4. Boredom: Of course, people experiencing dementia feel bored, too. When they are looking for something to do, as you would, they start to explore their surroundings.

The underlying cause may vary from person to person, and situation to situaton. To help you determine what’s on your loved one’s mind and what or why their are exploring, , you can ask yourself the following:

  • Has your loved one always been this active? It’s possible that your loved one’s exploration is linked to a certain activity they used to engage in during the day.

  • Is your loved one having difficulty distinguishing between the past and the present when performing daily activities (eg. picking up the kids from school)?

  • Are your loved ones familiar with their current surroundings?

  • Are there any needs for your loved one that isn’t being provided? (eg. the need to feel loved and care for, the need to go to the toilet, the need for food or water, the need to manage pain, etc.)

  • Does your loved one look anxious, bored, or unsettled?

  • Is your loved one taking any new or different medications?

  • Has there been any recent change in your loved one’s living environment?

After all these questions are figured out, you will know the roots of their exploration. So instead of trying to put a stop to it,you can try to help them tackle their fear and anxiety, or provide them with what they need at the moment.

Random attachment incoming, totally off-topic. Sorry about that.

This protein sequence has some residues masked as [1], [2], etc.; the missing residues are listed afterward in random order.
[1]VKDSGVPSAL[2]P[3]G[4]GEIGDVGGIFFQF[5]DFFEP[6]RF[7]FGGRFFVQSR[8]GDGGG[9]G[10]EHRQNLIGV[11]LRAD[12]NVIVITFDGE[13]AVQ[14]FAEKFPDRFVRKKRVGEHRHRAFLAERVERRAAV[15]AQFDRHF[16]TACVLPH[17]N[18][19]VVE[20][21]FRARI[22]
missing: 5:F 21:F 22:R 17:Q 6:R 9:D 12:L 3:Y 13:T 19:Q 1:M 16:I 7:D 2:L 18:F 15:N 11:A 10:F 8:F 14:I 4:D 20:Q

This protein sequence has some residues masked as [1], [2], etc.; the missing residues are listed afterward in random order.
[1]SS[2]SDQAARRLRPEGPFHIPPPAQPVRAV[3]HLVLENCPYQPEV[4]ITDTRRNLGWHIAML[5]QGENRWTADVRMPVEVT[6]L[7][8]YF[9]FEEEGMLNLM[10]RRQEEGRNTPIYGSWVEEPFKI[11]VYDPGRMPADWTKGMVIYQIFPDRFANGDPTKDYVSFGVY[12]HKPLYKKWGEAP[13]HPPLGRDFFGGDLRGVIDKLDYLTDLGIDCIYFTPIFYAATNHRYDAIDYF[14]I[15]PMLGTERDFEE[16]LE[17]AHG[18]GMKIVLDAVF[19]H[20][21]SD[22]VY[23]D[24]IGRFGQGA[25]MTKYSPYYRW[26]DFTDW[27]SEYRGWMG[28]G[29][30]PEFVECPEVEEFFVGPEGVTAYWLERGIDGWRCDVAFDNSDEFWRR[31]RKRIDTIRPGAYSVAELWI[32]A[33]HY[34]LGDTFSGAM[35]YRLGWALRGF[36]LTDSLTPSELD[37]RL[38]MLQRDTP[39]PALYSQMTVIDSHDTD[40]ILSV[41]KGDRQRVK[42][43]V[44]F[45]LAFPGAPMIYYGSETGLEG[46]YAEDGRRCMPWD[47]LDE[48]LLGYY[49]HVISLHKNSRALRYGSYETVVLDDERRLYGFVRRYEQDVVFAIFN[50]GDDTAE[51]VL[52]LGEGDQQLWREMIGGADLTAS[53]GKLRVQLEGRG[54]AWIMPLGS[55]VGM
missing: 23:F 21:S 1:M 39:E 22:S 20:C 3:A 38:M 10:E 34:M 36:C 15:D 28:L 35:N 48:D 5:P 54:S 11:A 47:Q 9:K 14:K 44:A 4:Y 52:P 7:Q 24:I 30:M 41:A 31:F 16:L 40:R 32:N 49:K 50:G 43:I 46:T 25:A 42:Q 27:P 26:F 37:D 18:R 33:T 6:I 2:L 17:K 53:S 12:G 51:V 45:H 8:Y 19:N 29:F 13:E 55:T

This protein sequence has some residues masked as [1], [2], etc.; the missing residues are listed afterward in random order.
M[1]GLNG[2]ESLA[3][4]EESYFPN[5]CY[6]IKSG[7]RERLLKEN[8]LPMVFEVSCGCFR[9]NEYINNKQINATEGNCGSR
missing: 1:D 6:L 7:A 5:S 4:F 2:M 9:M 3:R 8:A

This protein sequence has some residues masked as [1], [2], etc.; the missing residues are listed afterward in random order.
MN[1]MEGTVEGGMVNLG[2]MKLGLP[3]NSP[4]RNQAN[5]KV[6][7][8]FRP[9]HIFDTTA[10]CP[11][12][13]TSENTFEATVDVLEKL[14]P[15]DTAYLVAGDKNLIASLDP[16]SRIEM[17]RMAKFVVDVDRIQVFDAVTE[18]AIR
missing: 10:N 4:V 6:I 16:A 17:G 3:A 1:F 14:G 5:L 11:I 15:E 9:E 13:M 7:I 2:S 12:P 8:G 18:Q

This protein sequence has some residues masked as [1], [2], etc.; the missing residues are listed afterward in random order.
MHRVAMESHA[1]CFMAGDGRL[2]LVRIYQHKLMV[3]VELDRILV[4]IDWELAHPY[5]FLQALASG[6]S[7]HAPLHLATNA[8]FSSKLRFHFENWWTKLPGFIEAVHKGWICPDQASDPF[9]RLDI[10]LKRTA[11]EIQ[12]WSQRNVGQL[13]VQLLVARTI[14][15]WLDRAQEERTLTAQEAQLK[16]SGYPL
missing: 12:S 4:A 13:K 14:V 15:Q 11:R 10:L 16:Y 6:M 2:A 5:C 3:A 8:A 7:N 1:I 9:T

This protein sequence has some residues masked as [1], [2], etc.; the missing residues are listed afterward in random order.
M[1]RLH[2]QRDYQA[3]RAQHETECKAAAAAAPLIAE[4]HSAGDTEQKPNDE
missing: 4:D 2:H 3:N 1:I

If the exploration continues, you can move on to the next step.

Step Two: Identify Patterns

Now is the time that you should take out a notebook and record your loved one’s patterns of exploration. Observe the time of day they start to explore, the duration of each, and the frequency they explore in a week or a month. You can also write down any negative effects caused by their exploration. Here’s an example of how you can take your notes:

  • Exploration occurs daily at 1:00am for one hour, resulting in an slight injury to left leg.

  • Exploration occurs twice a week, around 3:00pm, resulting in turning on the kitchen stove and walking away.

  • Explorationoccurs once a week, between 6:00pm to 8:00pm, resulting in the person being lost outside for at least one hour.

After you take your notes, you will have a better idea of what you should do to minimize any negative effects when they decide to explore.

How to Create a Safe Environment for an Explorer

If we can’t cure a disease, we find a way to live with it. This applies to Dementia as well specfically those who love to explore! In most cases, exploring will continue no matter what. So let’s discuss how we can create an environment for our loved ones with Dementia to explore safely:

Lock Doors When You Are At Home

Always keep the door locked when you are at home. You can also purchase alarm locks for the front door. They only cost $15-$20 on Amazon, and they can help you out a lot by notifying you if your loved one leaves the house.

Add Window Locks